Did you know?
- Kazakhstan is the world’s 9th largest country in size, larger than all of Western Europe, and the distance from east to west is equal to London to Istanbul
- Kazakhstan translates to ‘Land of Wanderers’
- The Baikonur Cosmodrome is the world’s first and largest space launch facility
- There is incredible biodiversity here, including over 6,000 varieties of plants, 500 types of birds and 170 kinds of animals
- Apples originated here, and wild varieties can still be found in Aksu-Zhabagly Nature Reserve, in fact the city of Almaty is named from the Kazakh word for ‘apple’
- 99 out of the total 110 elements from Mendeleev’s periodic table, have been found in Kazakhstan
- Kazakh women won the right to vote on August 26, 1920, the same month as women in American
- Snow leopards can be found in the mountains of eastern Kazakhstan. Notoriously shy creatures, the snow leopard is considered the national symbol of Kazakhstan, being admired by Kazakhs for their intelligence, courage and independence
Visas & Passports
Australian passport holders travelling to Kazakhstan need a visa at this time.
We require that your passport is valid for travel for at least six months from the date you are planning to return to Australia. Your passport must be valid to travel internationally and must be machine-readable. You also need to carry a valid return ticket on you.
Whether travelling on an Australian passport or the passport of another country, all travellers require visas for a number of countries, and it is your responsibility to secure what may be required before departing Australia. You can consult with your travel agent, but it is also recommended that you check the foreign embassy website for your respective destination as it can also provide you with useful information.
The Australian Embassy in Russia is responsible for Kazakhstan:
10A/ 2 Podkolokolny Pereulok
Ph. + 7 495 956 6070
Fax. +7 495 956 6170
The official currency of Kazakhstan is the Kazakhstani Tenge. Notes come in denominations of ₸20,000, 10,000, 5,000, 2,000, 1,000, 500, 200, 100, 50, 20, 10, 5, 3 and 1.
The recommended currency to take to Kazakhstan is the US Dollar, as their local currencies are not available outside of the region. Ensure you request smaller clean notes as many places will not exchange large denominations or notes that are torn and dirty. Once there, you can exchange your US Dollar for the Tenge. Ensure you change a small amount into small denominations.
Advise your bank of your travel plans so that they can make a note of it, otherwise they may cancel your credit card as a safety measure due to the overseas transactions. Also make a note of the 24-hour emergency contact number of the bank or building society which issued your credit card in the unlikely event that your card is lost or stolen.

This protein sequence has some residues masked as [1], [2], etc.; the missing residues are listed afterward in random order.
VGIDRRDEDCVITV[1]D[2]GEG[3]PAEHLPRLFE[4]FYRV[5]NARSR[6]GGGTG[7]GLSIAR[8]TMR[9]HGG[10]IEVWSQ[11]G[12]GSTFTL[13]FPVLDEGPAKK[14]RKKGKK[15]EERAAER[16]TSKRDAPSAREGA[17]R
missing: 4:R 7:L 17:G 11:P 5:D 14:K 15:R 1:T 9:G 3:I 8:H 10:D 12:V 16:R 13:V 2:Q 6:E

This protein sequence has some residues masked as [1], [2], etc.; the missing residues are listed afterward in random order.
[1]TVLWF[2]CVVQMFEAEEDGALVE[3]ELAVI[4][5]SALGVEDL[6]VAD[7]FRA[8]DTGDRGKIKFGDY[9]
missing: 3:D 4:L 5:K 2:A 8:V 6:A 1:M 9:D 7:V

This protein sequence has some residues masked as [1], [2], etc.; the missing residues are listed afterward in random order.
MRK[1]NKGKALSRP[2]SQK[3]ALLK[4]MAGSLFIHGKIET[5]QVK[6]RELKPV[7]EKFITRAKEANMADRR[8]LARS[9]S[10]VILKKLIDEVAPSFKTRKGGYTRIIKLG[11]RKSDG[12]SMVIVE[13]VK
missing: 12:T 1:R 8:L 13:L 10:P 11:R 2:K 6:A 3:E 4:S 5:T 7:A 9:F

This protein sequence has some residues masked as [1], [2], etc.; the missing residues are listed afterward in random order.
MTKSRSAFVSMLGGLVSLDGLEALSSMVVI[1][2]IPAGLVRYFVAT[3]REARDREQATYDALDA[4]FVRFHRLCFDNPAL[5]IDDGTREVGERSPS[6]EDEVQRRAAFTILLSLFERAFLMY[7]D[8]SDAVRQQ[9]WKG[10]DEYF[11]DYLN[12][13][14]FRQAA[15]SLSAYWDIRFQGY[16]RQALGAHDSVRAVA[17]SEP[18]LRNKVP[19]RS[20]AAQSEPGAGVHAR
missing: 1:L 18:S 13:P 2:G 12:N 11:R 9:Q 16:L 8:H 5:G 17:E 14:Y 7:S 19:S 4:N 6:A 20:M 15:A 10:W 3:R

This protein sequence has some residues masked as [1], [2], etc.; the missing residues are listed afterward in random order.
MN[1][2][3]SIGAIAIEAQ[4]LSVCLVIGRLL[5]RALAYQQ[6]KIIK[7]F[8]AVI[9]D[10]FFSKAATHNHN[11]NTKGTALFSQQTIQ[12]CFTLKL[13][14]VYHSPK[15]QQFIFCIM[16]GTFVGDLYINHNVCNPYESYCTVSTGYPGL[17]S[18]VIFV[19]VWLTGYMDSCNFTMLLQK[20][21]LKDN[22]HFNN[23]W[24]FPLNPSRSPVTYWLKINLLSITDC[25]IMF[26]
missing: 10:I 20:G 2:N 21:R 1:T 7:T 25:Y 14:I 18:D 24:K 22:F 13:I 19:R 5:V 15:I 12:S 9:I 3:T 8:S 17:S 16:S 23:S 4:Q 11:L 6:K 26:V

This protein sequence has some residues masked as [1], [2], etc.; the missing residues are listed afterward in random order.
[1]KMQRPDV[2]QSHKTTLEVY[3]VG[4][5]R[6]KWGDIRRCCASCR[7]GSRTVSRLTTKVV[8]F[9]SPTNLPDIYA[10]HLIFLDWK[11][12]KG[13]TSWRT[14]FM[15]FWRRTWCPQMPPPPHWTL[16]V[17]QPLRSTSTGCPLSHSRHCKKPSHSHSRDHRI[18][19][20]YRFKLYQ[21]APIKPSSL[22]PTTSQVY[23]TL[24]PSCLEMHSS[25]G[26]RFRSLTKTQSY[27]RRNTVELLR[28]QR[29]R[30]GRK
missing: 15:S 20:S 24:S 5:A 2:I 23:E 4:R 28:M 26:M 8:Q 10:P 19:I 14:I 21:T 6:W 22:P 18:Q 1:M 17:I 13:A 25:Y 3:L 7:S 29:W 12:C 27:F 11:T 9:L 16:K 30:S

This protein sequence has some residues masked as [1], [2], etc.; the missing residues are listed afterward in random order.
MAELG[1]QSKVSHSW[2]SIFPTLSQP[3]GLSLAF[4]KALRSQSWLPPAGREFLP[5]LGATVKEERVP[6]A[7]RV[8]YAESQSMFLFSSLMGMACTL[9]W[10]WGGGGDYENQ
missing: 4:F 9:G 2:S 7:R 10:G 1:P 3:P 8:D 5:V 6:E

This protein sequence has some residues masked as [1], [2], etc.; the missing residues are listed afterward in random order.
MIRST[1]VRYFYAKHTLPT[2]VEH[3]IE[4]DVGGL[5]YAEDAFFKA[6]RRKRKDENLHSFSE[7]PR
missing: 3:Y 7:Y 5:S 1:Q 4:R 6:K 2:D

Whenever possible use ATMs when the banks are open (Mon – Fri) so that if a machine ‘eats’ your card you can then deal with it straight away. It is always advisable to carry a supply of cash in addition to your credit card.
If you don’t have US Dollars with you on arrival, we advise you to exchange some money into the local currency at the airport even if the exchange rate is not the best, this way you’ll have money to get a drink, snack or give a tip during those first few hours of arrival. Your guide will be able to advise you on the best places to exchange money.
Small change is also useful for paying for toilets while on tour which is customary in many places outside of Australia.
- The price of a cappuccino in Nur-Sultan is approximately USD2
- The price of an inexpensive lunch is approximately USD7.50
- The price of dinner in a moderate restaurant is approximately USD14
- The price of a beer in a local pub is approximately USD1.50
The national cuisine of is Kazakhstan is typically based on the nomadic cultural legacy and revolves around meat. Expect to find a unique range of meats on offer here. Beshbarmak is the national dish, which translates to ‘five fingers’ as the nomads ate with their hands. Made from boiled horse meat or mutton, this common meal is traditionally eaten while sitting on the floor around a low-lying table, known as a dastarkhan. Sorpa is a customary hot broth normally consumed after eating beshbarmak. Sorpa is often served with a tasty ball of cheese, called Kurt, made from dehydrated sour cream, left to dry out. For a delicious treat, try the Baursaks, another national dish of Kazakhstan, often described as an Asian doughnut. Shaped into round or triangular forms, the dough is fried in oil and often cooked for special occasions where it is believed the aroma from the cooking oil will float up to their deceased loved ones to enjoy. Most meals are usually started by milk drinks. Kumis is a popular, slightly alcoholic drink made from fermented horse, or even donkey, milk which can supposedly cure anything from a cold to tuberculosis.
Important: When dining at buffets (i.e. breakfast) please refrain from taking food away with you to ‘save’ for later! If you feel that you’ll need snacks between meals, pack some dried fruit, nuts, muesli bars etc.
If you have specific food allergies and/or preferences, we highly recommend you take every precaution before your tour, including carrying a small card with your food allergy listed in each language of every country you are travelling to show to table staff when ordering. Whilst we take all dietary requirements seriously, due to the serious nature of potential allergic reactions, it is your responsibility to be as prepared as possible.